119.The total number of persons deprived of their liberty between 2013 and 2016 registered by the SDKK was between 465 to 695 detainees. How many of these detainees each year were awaiting trial and how many had already been convicted is unclear. For further details please see table 13 (not yet sentenced) and table 14 in the annexe.
120.The new Code of Criminal Procedure (extending the grounds for pre-trial detention) has not yet been adopted. In Curaçao, great caution is exercised in the use of pre-trial detention. In other words, it is imposed only when necessary and in compliance with the presumption of innocence and the right to liberty.
121.In recent years Curaçao has recognised the need for improved standards of pre-trial detention and has introduced a number of alternatives. These include the Hustisia Rapido (quick justice) or HuRa system, and electronic surveillance.
122.For annual data on these alternatives please see table 15 in the annexe.
123.Excessive use of pre-trial detention causes overcrowding and in Curaçao there is only one prison (the SDKK) to house all detainees.
124.Under article 87 of the Curaçao Code of Criminal Procedure, a suspect may be remanded in police custody, initially for two days but with the possibility of extension for a further eight days. After that a suspect who is not released must be brought before an examining magistrate, who may remand the suspect for another eight days.
125.The maximum period for which suspects may be deprived of their liberty under the Code of Criminal Procedure is 116 days or, in the event of a preliminary judicial investigation, 146 days. The more often custody is extended, the more stringent the statutory requirements and conditions to be fulfilled under the Code of Criminal Procedure become.
126.Suspects may at all times lodge an application for the termination of pre-trial detention or an appeal against the decision of the examining magistrate to the Joint Court of Justice (article 104 of the Code of Criminal Procedure).
127.EU member states are obliged to refuse entry to persons who do not fulfil the requirements set out in article 5 of Regulation (EU) 2016/399 on a Union Code on the rules governing the movement of persons across borders (Schengen Borders Code) and to prevent further illegal entry. Detention is often the only effective way to prevent such entry. This is not negated by the mere fact that a person has applied for asylum. Existing EU provisions allow for detention in such cases (see article 8, paragraph 3 (c) of Directive 2013/33, which lays down standards for the reception of applicants for international protection). Detention is only permissible if an application is declared inadmissible or manifestly ill-founded. This is regulated in section 6, subsection 3 and section 3, subsection 3 of the Aliens Act 2000. Unaccompanied minors who apply for asylum are not detained at the border. Families including minor children that apply for asylum after arriving at the international airport are assessed immediately and will only be detained if doubt arises as to their alleged family ties, since in such cases human trafficking of minors is a possibility. The vulnerability of these groups outweighs the risk of absconding and the relatively small security risk they present.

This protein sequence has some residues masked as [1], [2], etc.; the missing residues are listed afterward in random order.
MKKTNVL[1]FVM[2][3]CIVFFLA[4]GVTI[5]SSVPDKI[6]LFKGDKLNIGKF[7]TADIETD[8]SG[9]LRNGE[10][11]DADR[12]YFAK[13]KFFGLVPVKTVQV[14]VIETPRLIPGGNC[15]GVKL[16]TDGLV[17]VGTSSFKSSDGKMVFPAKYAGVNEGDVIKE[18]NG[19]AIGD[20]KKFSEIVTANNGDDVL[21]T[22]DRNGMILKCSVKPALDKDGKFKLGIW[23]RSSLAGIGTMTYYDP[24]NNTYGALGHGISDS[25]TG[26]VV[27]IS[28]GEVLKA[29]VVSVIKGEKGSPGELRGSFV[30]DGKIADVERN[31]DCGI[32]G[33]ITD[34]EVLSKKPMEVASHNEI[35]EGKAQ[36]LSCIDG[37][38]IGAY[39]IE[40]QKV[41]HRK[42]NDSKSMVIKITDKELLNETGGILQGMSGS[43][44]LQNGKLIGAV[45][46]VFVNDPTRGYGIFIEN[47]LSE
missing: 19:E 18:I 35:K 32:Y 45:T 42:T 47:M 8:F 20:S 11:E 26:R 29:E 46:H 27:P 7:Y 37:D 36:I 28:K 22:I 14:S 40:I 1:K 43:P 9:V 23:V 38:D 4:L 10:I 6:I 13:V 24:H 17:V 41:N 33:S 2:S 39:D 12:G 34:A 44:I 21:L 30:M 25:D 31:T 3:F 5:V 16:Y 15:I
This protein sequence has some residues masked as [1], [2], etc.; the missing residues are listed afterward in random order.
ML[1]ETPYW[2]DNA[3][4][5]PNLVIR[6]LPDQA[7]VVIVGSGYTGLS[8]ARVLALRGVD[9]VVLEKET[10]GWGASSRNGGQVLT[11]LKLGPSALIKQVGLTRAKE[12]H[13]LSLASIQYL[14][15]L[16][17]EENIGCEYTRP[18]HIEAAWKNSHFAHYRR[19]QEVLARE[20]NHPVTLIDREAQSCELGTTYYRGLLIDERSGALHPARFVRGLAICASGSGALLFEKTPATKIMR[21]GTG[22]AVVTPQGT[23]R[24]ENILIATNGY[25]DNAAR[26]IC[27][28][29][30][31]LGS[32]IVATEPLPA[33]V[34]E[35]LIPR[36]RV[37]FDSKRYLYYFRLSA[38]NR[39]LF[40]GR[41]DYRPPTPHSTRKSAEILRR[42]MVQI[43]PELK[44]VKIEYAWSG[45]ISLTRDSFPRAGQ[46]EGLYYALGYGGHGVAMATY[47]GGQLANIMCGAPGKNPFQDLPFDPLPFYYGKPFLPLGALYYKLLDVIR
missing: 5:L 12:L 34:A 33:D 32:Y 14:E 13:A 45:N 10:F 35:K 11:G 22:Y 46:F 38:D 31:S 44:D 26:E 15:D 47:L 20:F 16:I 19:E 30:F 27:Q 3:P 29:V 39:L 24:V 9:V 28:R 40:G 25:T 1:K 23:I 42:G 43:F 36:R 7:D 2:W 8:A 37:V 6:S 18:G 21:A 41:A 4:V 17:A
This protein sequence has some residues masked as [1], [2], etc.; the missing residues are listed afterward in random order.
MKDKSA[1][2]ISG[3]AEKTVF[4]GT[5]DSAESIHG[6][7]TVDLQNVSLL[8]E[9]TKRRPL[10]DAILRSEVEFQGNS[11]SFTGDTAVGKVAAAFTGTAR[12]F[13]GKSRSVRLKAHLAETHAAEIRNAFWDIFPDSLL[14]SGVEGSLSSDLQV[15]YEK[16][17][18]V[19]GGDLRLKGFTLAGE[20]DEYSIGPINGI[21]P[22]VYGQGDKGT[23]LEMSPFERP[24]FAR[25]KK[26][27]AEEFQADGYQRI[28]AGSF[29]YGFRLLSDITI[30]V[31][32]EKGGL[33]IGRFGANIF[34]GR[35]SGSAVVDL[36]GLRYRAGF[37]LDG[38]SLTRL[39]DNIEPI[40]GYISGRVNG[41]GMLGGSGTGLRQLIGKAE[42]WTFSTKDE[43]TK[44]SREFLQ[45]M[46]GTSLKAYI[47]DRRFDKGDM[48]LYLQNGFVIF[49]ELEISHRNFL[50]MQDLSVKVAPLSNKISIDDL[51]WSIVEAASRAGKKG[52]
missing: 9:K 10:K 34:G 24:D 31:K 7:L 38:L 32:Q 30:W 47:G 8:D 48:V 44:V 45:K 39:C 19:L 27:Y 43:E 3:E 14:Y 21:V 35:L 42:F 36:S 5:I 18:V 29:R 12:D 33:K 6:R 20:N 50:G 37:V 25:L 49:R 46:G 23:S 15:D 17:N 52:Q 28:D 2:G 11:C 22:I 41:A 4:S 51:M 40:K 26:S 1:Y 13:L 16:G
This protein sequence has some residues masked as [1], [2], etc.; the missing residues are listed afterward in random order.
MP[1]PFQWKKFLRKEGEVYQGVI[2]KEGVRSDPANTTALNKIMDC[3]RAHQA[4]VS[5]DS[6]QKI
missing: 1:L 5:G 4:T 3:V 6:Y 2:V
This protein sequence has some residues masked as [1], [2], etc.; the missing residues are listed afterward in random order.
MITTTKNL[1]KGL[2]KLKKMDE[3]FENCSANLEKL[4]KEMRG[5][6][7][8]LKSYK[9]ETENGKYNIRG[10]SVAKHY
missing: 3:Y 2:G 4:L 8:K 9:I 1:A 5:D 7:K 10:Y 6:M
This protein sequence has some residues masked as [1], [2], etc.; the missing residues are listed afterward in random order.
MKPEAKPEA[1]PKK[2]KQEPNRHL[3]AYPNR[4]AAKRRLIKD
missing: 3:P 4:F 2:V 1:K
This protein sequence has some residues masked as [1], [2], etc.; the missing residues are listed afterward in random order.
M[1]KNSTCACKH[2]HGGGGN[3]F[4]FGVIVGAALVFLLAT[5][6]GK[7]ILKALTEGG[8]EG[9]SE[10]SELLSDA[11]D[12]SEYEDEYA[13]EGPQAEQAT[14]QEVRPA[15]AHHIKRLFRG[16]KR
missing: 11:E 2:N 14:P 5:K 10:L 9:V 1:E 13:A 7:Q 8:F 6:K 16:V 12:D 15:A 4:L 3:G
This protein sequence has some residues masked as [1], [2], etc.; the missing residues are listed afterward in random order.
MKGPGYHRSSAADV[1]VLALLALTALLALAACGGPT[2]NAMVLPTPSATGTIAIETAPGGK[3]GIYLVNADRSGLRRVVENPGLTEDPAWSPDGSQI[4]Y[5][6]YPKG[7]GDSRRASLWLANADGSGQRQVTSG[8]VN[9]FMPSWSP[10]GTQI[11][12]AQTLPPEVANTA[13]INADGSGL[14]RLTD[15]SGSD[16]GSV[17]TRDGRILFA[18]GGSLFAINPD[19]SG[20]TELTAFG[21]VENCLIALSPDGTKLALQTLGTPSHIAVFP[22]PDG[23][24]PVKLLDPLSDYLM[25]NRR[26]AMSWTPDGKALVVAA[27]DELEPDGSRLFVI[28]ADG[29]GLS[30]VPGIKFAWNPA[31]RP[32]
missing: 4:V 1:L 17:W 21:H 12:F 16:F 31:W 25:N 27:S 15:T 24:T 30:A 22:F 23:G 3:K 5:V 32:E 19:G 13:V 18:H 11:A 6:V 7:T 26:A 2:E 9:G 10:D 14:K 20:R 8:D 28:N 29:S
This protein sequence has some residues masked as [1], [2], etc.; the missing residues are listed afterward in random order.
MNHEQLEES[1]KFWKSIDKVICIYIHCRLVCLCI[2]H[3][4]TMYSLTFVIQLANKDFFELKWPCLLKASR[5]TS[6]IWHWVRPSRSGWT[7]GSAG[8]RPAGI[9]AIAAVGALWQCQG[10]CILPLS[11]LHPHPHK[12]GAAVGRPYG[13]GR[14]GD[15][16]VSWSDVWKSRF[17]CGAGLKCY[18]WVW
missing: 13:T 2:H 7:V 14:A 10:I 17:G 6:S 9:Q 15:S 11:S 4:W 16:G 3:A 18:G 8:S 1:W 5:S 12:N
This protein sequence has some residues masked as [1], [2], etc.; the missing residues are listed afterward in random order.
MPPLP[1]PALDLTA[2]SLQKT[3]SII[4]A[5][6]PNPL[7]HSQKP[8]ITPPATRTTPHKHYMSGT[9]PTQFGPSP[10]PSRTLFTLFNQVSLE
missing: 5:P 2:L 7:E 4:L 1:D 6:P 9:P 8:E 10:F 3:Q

128.Asylum seekers who are to be transferred to another EU member state under the Dublin system may challenge their detention in the State party, under the same procedural provisions as other foreign nationals who are detained in the Netherlands. Legal counsel is provided for all detainees, whether they are asylum seekers or not.
129.The Dutch government wishes to point out that within the EU a common asylum procedure exists that all member states are obliged to comply with. The government abides by the ruling of the Court of Justice of the European Union (CJEU) that minors cannot be transferred to the member state with responsibility under the Dublin Regulation. Detention of persons who are awaiting the outcome of their asylum procedure is rare; however, no reliable data is available.
130.The bill introducing a separate framework for the detention of undocumented migrants under administrative law is still awaiting the approval of Parliament. As of 13 September 2013 all alternative measures are formally in use and are codified in the Aliens Act. There is no information available on the proportion of cases per year in which alternative measures are applied. The average duration of administrative detention of third-country nationals was 72 days in 2013, 67 days in 2014, 55 days in 2015 and 45 in 2016. No third-country nationals are detained for longer than 18 months in administrative detention.
131.All detention cases are reviewed by a court. State-funded legal assistance is available. Appeal proceedings take place as soon as the third-country national has lodged an appeal, and within 28 days if he/she does not lodge one. Third-country nationals who are unable to return may be eligible for a residence permit under the “no-fault” policy laid down in the Aliens Decree.
132.For further details see pages 28 and 29 of the information on follow-up.
133.As of September 2013 families with children are no longer placed in detention prior to removal, unless the parents have previously evaded government supervision. However, the change in policy resulted in a higher number of unregistered departures by families with children. As a consequence, more of these families ended up in illegality. This situation was deemed undesirable, and after a secure family accommodation centre (GLO) with more internal freedom, personal space and amenities was opened on 1 October 2014, it was decided henceforth to place families with children in the GLO in the period preceding departure. Such placement is subject to the condition that departure is certain and imminent (within 14 days).